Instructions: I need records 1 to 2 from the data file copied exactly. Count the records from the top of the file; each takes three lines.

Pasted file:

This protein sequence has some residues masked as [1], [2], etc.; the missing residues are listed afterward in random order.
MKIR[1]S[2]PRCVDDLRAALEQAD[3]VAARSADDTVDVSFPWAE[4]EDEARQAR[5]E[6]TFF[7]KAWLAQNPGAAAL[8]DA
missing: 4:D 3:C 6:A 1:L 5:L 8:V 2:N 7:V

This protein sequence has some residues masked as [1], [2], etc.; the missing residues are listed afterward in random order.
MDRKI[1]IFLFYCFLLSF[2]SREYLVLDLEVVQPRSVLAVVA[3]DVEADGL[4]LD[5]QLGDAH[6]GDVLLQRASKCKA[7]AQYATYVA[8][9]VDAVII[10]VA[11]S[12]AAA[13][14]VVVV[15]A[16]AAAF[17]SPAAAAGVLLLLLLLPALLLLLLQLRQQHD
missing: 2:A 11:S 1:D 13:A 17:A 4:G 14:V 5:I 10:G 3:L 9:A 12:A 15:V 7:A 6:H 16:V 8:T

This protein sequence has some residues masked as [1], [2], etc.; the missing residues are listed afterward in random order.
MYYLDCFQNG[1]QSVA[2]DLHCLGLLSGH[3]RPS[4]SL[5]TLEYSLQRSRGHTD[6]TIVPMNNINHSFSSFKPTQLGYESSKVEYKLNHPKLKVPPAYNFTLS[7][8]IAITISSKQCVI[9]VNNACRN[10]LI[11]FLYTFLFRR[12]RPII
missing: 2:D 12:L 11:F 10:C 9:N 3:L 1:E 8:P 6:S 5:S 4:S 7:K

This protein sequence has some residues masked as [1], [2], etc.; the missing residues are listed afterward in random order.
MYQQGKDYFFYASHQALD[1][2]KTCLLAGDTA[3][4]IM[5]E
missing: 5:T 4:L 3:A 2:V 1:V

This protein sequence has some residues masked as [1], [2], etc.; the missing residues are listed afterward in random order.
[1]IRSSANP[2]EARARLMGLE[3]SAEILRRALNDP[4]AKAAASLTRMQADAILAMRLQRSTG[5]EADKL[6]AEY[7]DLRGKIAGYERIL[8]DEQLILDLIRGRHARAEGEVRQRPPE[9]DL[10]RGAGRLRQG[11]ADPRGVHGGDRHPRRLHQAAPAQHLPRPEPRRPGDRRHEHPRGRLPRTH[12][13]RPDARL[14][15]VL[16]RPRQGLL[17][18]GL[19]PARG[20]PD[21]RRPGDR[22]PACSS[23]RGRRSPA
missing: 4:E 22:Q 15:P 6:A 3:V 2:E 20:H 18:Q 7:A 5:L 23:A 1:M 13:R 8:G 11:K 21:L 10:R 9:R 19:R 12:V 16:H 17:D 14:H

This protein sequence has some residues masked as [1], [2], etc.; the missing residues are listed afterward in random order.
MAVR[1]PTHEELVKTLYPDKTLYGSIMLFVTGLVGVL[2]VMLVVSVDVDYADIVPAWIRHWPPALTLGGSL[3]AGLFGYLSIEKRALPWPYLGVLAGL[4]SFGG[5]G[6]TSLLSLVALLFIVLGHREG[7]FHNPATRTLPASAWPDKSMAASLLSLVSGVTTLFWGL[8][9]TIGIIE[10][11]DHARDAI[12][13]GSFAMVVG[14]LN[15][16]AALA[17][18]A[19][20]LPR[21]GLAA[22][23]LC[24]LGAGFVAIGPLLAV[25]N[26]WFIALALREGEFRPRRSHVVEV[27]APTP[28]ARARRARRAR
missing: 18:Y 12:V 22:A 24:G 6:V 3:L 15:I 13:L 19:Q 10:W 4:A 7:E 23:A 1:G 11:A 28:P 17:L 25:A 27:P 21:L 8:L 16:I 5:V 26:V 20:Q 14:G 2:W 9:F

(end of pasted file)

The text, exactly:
This protein sequence has some residues masked as [1], [2], etc.; the missing residues are listed afterward in random order.
MKIR[1]S[2]PRCVDDLRAALEQAD[3]VAARSADDTVDVSFPWAE[4]EDEARQAR[5]E[6]TFF[7]KAWLAQNPGAAAL[8]DA
missing: 4:D 3:C 6:A 1:L 5:L 8:V 2:N 7:V

This protein sequence has some residues masked as [1], [2], etc.; the missing residues are listed afterward in random order.
MDRKI[1]IFLFYCFLLSF[2]SREYLVLDLEVVQPRSVLAVVA[3]DVEADGL[4]LD[5]QLGDAH[6]GDVLLQRASKCKA[7]AQYATYVA[8][9]VDAVII[10]VA[11]S[12]AAA[13][14]VVVV[15]A[16]AAAF[17]SPAAAAGVLLLLLLLPALLLLLLQLRQQHD
missing: 2:A 11:S 1:D 13:A 17:A 4:G 14:V 5:I 10:G 3:L 9:A 12:A 15:V 7:A 6:H 16:V 8:T